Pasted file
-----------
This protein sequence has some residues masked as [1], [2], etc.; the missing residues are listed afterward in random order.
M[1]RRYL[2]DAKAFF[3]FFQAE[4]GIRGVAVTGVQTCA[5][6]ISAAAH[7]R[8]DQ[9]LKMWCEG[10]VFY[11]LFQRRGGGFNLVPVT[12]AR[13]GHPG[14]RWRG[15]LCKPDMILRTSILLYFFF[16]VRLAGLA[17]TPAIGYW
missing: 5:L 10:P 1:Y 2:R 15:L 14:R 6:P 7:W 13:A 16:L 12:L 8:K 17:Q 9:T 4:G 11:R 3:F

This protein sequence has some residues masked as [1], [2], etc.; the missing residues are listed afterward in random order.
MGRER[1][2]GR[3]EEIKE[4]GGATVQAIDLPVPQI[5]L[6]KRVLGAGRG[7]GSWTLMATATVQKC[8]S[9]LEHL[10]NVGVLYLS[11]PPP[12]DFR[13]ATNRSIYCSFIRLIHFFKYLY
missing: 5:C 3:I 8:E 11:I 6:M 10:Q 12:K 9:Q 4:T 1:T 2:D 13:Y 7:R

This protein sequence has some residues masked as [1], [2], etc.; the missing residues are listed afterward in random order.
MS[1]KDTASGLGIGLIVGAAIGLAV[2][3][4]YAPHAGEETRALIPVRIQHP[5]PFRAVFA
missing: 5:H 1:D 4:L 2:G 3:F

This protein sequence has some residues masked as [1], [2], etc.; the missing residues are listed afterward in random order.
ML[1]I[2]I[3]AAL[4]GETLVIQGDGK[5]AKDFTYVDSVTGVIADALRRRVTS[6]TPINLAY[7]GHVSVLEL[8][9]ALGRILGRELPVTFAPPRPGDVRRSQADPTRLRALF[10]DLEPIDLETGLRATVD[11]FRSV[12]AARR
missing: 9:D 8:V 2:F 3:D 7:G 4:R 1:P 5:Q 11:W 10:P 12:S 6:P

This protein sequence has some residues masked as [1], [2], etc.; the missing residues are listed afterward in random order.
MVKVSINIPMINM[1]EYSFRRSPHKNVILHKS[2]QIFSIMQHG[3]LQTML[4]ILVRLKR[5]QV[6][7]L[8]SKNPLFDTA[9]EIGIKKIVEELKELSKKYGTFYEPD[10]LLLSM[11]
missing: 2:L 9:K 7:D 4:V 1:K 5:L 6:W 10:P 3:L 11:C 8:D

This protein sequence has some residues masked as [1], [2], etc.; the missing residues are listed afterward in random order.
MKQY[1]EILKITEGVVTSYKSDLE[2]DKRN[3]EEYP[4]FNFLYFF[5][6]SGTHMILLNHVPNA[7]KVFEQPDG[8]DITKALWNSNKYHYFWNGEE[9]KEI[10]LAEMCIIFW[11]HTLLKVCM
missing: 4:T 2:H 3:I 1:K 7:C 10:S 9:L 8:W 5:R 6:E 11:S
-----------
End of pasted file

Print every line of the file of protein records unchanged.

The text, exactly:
This protein sequence has some residues masked as [1], [2], etc.; the missing residues are listed afterward in random order.
M[1]RRYL[2]DAKAFF[3]FFQAE[4]GIRGVAVTGVQTCA[5][6]ISAAAH[7]R[8]DQ[9]LKMWCEG[10]VFY[11]LFQRRGGGFNLVPVT[12]AR[13]GHPG[14]RWRG[15]LCKPDMILRTSILLYFFF[16]VRLAGLA[17]TPAIGYW
missing: 5:L 10:P 1:Y 2:R 15:L 14:R 6:P 7:W 13:A 16:L 12:L 8:K 17:Q 9:T 4:G 11:R 3:F

This protein sequence has some residues masked as [1], [2], etc.; the missing residues are listed afterward in random order.
MGRER[1][2]GR[3]EEIKE[4]GGATVQAIDLPVPQI[5]L[6]KRVLGAGRG[7]GSWTLMATATVQKC[8]S[9]LEHL[10]NVGVLYLS[11]PPP[12]DFR[13]ATNRSIYCSFIRLIHFFKYLY
missing: 5:C 3:I 8:E 11:I 6:M 10:Q 12:K 9:Q 4:T 1:T 2:D 13:Y 7:R

This protein sequence has some residues masked as [1], [2], etc.; the missing residues are listed afterward in random order.
MS[1]KDTASGLGIGLIVGAAIGLAV[2][3][4]YAPHAGEETRALIPVRIQHP[5]PFRAVFA
missing: 5:H 1:D 4:L 2:G 3:F

This protein sequence has some residues masked as [1], [2], etc.; the missing residues are listed afterward in random order.
ML[1]I[2]I[3]AAL[4]GETLVIQGDGK[5]AKDFTYVDSVTGVIADALRRRVTS[6]TPINLAY[7]GHVSVLEL[8][9]ALGRILGRELPVTFAPPRPGDVRRSQADPTRLRALF[10]DLEPIDLETGLRATVD[11]FRSV[12]AARR
missing: 9:D 8:V 2:F 3:D 7:G 4:R 1:P 5:Q 11:W 10:P 12:S 6:P

This protein sequence has some residues masked as [1], [2], etc.; the missing residues are listed afterward in random order.
MVKVSINIPMINM[1]EYSFRRSPHKNVILHKS[2]QIFSIMQHG[3]LQTML[4]ILVRLKR[5]QV[6][7]L[8]SKNPLFDTA[9]EIGIKKIVEELKELSKKYGTFYEPD[10]LLLSM[11]
missing: 2:L 9:K 7:D 4:V 1:K 5:L 6:W 10:P 3:L 11:C 8:D

This protein sequence has some residues masked as [1], [2], etc.; the missing residues are listed afterward in random order.
MKQY[1]EILKITEGVVTSYKSDLE[2]DKRN[3]EEYP[4]FNFLYFF[5][6]SGTHMILLNHVPNA[7]KVFEQPDG[8]DITKALWNSNKYHYFWNGEE[9]KEI[10]LAEMCIIFW[11]HTLLKVCM
missing: 4:T 2:H 3:I 1:K 7:C 10:S 9:L 8:W 5:R 6:E 11:S